How do you Incorporate Agile Marketing
As Google dishes out algorithm changes in succession – a mere 86 for June and July1, it is becoming increasingly hard to plan far ahead into the future and implement longer-term strategies. This is even truer for marketing, and in particular Search Engine Optimization. However, Agile Marketing techniques and methods can solve this problem by bringing the customer into the marketing efforts and improving intra-unit co-operation.
But what is Agile Marketing? Agile Marketing2 is about shorter cycles of planning, implementation and review compared to traditional marketing. Ideally, these would be of one to three months, but sometimes they can go up to six. The practice involves setting concrete and realizable goals in the very short term and constantly monitoring the work. What makes this strategy agile is that it can swiftly adapt to change by altering its goals, resources, and techniques. For example, a software company can have a number of small releases throughout the year instead of a single big one at the end of the year. Not surprisingly, this type of work cycle has been successfully adopted in many key companies3.
The first step to Agile Marketing implementation is to get the company management on board, especially the CFO4. Unfortunately, management accounting, a. k. a. cost accounting, has heavily influenced management attention towards cutting costs instead of realizing company targets faster. You must convince them of the tangible benefits of Agile – lower company risk as the cycle investments will be smaller, potentially higher NPV (Net Present Value) and IRR (Internal Rate of Return) of the marketing campaigns, and lower costs due to streamlined processes.
Next off, the organization must adopt the principles of Agile Marketing5. Firstly, the campaign must take the customer’s preferences into account and form itself around any changes to them. The easiest way to achieve this is to create user stories or profiles which group people according to their characteristics. A successful Agile plan will not “predict” what they will want a year from now but instead determine procedures for finding out. Additionally, the “good” campaigns add value for the customer by educating or directing them to their destination instead of simply boasting.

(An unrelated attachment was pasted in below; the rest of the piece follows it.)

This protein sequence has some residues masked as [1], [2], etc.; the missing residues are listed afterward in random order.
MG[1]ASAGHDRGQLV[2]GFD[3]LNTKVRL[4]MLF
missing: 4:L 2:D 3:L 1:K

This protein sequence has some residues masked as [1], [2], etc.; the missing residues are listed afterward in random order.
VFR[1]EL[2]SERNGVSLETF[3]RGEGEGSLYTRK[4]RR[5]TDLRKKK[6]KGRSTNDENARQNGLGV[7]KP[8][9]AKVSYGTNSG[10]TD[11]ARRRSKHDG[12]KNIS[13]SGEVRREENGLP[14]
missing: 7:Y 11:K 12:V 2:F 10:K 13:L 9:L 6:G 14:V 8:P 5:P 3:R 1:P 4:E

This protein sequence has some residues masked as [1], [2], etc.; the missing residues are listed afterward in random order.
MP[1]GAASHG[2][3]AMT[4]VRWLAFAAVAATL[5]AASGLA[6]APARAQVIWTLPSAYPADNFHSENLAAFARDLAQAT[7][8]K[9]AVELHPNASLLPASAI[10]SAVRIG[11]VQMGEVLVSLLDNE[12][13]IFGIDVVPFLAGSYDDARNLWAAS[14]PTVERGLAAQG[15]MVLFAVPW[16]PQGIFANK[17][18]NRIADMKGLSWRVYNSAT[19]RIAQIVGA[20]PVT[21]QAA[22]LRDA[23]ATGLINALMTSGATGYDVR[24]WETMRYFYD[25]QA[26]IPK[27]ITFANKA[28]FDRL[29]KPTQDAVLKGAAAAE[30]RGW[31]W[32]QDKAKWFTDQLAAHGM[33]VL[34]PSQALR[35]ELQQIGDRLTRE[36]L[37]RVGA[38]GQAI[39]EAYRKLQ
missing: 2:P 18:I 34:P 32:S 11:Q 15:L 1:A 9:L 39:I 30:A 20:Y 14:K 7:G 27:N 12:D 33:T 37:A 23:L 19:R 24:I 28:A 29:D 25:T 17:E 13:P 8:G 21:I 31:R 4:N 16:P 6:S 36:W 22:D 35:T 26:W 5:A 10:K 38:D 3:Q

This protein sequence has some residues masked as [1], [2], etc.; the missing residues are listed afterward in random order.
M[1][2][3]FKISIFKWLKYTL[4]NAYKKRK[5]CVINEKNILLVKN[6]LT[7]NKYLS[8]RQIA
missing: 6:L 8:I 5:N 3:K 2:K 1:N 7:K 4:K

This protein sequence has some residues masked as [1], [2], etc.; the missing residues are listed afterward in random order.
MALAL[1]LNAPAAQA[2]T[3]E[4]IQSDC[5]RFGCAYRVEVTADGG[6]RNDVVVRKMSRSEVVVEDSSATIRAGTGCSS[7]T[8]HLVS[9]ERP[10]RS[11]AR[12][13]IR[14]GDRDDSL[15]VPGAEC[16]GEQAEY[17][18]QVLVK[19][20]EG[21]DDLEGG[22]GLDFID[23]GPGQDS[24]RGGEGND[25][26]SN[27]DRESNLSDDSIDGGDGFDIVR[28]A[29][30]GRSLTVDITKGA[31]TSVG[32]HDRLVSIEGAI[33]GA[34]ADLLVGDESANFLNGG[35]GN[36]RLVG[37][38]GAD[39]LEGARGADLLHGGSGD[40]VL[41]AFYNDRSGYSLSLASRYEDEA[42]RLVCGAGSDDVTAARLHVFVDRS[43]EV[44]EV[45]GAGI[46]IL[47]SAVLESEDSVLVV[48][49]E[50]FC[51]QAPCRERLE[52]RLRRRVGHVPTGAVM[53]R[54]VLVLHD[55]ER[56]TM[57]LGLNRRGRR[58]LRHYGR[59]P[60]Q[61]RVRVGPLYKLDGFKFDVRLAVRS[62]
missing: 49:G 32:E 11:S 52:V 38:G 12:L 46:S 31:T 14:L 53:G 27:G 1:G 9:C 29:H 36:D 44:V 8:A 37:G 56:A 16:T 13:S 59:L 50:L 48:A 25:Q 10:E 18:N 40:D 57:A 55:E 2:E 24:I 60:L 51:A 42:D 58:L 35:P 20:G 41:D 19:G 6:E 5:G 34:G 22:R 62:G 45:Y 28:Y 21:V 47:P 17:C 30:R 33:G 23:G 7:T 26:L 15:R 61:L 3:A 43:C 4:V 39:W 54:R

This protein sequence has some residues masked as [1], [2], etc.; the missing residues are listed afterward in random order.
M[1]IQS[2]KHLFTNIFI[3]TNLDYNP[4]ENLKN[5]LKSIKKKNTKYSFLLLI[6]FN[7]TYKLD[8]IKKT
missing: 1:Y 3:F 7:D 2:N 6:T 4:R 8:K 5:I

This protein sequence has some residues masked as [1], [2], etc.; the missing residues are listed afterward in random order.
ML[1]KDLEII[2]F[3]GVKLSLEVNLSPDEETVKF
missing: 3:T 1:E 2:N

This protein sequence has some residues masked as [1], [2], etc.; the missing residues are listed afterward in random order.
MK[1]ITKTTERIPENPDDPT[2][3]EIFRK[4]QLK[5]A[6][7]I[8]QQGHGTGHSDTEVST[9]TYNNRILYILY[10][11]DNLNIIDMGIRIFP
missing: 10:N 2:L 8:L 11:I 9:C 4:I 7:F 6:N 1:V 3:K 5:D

The next principle involves effective co-operation. Agile Marketing is powerful in that it combines all organizational departments – their knowledge, resources and expertise – so that documentation and unnecessary communication is reduced. The improvements in speed, ease and expenses can be maximized by organizing their meetings into 10-minute “scrums”, or discussions. There every member must briefly report on their progress, daily plan for action and possible future problems. These sessions must be short but informative to give everyone a general picture and at the same time allow them to focus on their work.
The final principle is that action, not inaction, can fully satisfy the customer even if there are a couple of errors down the way. Agile Marketing is action-prone, that is, when in doubt don’t over-analyze and over-estimate but simply try it out and measure the effectiveness. When changing the plan at the start of every cycle, it is human not to be perfect first time, every time. But Agile Marketing takes these errors into account, analyzes them, and then releases something more tuned to the customer. Therefore, it is easier to consider user comments and fix an ineffective campaign than to abandon it and start from scratch. So it pays to be consistently good and not perfect on occasions.
Practical recommendations for implementing agile marketing would be:
1) To focus on how to handle changes
2) To set up useful and unrestrictive procedures
3) To be unscrupulous when it comes to change
4) To provide all the tools and collaboration software.